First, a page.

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I have a Maxant 3100 power extractor that I've just used for the first time. Looking for tips on how to clean it up. Any suggestions would be appreciated.
 

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How about a small pressure washer?
 

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I use a hose, adjustable nozzle, real hot water.
 

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You could let the bees clean it out. There is a youtube video of a guy letting his bees clean his extractor. He mentioned after a day it was pretty much cleaned of the bulk of honey and then much easier for him to do a final clean. He put it a ways from his hive to prevent robbing. Seems like a good idea? I'm sure this is an old trick.

http://www.youtube.com/watch?v=9XfPTCafVIE
 

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Very hot water! my honey house has a spray hose like in a restraunt kitchen. then I dry and polish my extractor and use food grad lube on moving parts.
 

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Well, you bought a quality extractor, so it deserves more than a cursory rinse.
If you remove the couple of bolts that hold the cage assembly, you can pull the whole assembley out. You can then clean the cage with soap and water and then rinse. The interior of the drum is now so that you can also clean it properly.
When you reassemble the cage into the drum put a little bit of food grade grease into the cup in the middle of the drum and a little on the bottom of the cage . Then reassemble. Since you bought a superb product , it deserves proper care.
It will most likely last you couple hundred years with care. :D:thumbsup:
 

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i use a combination of both my bees does the first clean then i go in after with hot water and soap.
I just got a extractor and that's what I'm going to try. Let the bees get the majority, which they'll probably be happy to do, then the cleaning should go much easier. I know in the past they've cleaned other tools and frames that I have gotten a sticky honey mess on.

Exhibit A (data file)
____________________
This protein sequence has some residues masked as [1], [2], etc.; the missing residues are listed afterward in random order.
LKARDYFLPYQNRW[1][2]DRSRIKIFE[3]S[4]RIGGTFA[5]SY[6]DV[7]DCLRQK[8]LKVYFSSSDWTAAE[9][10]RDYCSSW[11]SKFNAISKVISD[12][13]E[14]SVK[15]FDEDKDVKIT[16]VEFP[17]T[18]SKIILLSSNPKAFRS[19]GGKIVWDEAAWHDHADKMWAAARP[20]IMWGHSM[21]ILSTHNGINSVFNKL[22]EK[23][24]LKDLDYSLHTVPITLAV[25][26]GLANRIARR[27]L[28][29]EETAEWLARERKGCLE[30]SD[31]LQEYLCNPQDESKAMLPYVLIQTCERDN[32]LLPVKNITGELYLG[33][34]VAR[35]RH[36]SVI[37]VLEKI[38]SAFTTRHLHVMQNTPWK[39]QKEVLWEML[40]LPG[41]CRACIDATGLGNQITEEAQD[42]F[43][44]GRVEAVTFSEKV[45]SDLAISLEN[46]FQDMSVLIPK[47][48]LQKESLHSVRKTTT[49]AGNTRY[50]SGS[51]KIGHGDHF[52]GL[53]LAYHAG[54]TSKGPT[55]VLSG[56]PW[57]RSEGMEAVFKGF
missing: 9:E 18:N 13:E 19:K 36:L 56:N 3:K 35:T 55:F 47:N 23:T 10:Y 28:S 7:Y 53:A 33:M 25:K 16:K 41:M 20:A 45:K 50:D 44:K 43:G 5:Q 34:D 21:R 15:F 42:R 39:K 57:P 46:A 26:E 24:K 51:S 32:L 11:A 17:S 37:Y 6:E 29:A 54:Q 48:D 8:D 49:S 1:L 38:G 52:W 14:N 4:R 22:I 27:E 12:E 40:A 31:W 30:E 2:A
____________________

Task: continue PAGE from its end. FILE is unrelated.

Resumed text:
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By letting the ladies clean up you are able to get all kinds of AFB, EFB and nosema spores to all your hives.
Maybe you should re think your procedure. Same goes for other tools too. Soap and hot water is sooo cheap.
Why chance it.:no:
 

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Klaus, good point about foulbrood/Nosema. Yes letting the bees clean will certainly mean your bees mixing with bees from other hives in the extractor. Rather I should say, let the bees remove the majority of honey and then do your final cleaning with soap/water to sanitize for next time and remove any FB/Nos spores.

In the past we have shared extractors at extraction get together's and not thought much of it. FB and Nosema are issues that I worry about more these days. That said, the spores that cause these diseases are ever present in the air and possibly on the bees that your bees meet when foraging. Always sterilize shared equipment but what's more important is to keep your hives clean, strong & healthy so they can continually fight off these diseases before they can get a foothold.
 

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By letting the ladies clean up you are able to get all kinds of AFB, EFB and nosema spores to all your hives.
Maybe you should re think your procedure. Same goes for other tools too. Soap and hot water is sooo cheap.
Why chance it.:no:
not a big fan of soap on my food production equipment.